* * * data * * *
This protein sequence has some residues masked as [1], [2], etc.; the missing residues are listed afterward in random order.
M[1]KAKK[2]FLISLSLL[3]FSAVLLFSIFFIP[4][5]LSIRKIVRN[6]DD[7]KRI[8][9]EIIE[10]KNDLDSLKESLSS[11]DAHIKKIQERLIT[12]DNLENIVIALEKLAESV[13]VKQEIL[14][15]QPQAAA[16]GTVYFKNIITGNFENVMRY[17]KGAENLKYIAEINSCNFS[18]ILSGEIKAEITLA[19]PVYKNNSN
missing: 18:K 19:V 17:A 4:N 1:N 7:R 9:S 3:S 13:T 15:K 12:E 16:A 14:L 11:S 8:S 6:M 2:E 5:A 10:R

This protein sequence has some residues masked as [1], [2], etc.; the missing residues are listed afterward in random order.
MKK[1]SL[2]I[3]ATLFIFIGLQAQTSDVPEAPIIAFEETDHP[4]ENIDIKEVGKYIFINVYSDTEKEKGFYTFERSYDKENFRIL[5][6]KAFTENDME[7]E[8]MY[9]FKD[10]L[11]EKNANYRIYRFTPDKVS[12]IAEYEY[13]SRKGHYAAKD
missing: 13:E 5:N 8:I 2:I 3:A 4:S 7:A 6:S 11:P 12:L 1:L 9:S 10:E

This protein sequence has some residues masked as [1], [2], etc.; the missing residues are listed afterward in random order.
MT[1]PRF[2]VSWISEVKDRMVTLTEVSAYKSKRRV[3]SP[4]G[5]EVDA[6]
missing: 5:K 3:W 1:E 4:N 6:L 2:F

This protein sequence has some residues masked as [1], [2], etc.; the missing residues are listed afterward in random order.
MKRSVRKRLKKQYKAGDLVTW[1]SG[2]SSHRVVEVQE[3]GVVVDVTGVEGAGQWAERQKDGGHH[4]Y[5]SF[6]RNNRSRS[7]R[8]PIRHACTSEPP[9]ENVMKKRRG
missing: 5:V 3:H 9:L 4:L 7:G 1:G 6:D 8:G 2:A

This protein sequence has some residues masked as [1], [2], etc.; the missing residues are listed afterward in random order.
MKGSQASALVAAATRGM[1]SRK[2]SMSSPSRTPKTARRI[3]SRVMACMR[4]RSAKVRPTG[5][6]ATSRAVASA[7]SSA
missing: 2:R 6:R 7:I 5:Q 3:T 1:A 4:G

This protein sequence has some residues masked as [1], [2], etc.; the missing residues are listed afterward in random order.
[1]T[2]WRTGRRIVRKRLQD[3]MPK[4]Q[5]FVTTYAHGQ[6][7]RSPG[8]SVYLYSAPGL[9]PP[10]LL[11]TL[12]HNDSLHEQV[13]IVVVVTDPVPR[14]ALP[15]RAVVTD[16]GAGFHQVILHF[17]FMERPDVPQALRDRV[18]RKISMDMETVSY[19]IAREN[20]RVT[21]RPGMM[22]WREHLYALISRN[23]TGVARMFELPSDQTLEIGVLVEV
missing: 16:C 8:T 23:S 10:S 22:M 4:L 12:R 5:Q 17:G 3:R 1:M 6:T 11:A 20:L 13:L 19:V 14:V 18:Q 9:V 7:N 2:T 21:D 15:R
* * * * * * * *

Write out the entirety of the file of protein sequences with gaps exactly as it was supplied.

This protein sequence has some residues masked as [1], [2], etc.; the missing residues are listed afterward in random order.
M[1]KAKK[2]FLISLSLL[3]FSAVLLFSIFFIP[4][5]LSIRKIVRN[6]DD[7]KRI[8][9]EIIE[10]KNDLDSLKESLSS[11]DAHIKKIQERLIT[12]DNLENIVIALEKLAESV[13]VKQEIL[14][15]QPQAAA[16]GTVYFKNIITGNFENVMRY[17]KGAENLKYIAEINSCNFS[18]ILSGEIKAEITLA[19]PVYKNNSN
missing: 18:K 19:V 17:A 4:N 1:N 7:R 9:S 3:S 13:T 15:K 12:E 16:A 14:L 11:S 8:S 6:M 2:E 5:A 10:R

This protein sequence has some residues masked as [1], [2], etc.; the missing residues are listed afterward in random order.
MKK[1]SL[2]I[3]ATLFIFIGLQAQTSDVPEAPIIAFEETDHP[4]ENIDIKEVGKYIFINVYSDTEKEKGFYTFERSYDKENFRIL[5][6]KAFTENDME[7]E[8]MY[9]FKD[10]L[11]EKNANYRIYRFTPDKVS[12]IAEYEY[13]SRKGHYAAKD
missing: 13:E 5:N 8:I 2:I 3:A 4:S 7:A 6:S 11:P 12:L 1:L 9:S 10:E

This protein sequence has some residues masked as [1], [2], etc.; the missing residues are listed afterward in random order.
MT[1]PRF[2]VSWISEVKDRMVTLTEVSAYKSKRRV[3]SP[4]G[5]EVDA[6]
missing: 5:K 3:W 1:E 4:N 6:L 2:F

This protein sequence has some residues masked as [1], [2], etc.; the missing residues are listed afterward in random order.
MKRSVRKRLKKQYKAGDLVTW[1]SG[2]SSHRVVEVQE[3]GVVVDVTGVEGAGQWAERQKDGGHH[4]Y[5]SF[6]RNNRSRS[7]R[8]PIRHACTSEPP[9]ENVMKKRRG
missing: 5:V 3:H 9:L 4:L 7:G 1:G 6:D 8:G 2:A

This protein sequence has some residues masked as [1], [2], etc.; the missing residues are listed afterward in random order.
MKGSQASALVAAATRGM[1]SRK[2]SMSSPSRTPKTARRI[3]SRVMACMR[4]RSAKVRPTG[5][6]ATSRAVASA[7]SSA
missing: 2:R 6:R 7:I 5:Q 3:T 1:A 4:G

This protein sequence has some residues masked as [1], [2], etc.; the missing residues are listed afterward in random order.
[1]T[2]WRTGRRIVRKRLQD[3]MPK[4]Q[5]FVTTYAHGQ[6][7]RSPG[8]SVYLYSAPGL[9]PP[10]LL[11]TL[12]HNDSLHEQV[13]IVVVVTDPVPR[14]ALP[15]RAVVTD[16]GAGFHQVILHF[17]FMERPDVPQALRDRV[18]RKISMDMETVSY[19]IAREN[20]RVT[21]RPGMM[22]WREHLYALISRN[23]TGVARMFELPSDQTLEIGVLVEV
missing: 16:C 8:T 23:S 10:S 22:M 4:L 12:R 5:Q 17:G 3:R 1:M 6:T 11:A 20:L 13:L 19:V 14:V 18:Q 9:V 7:N 2:T 21:D 15:R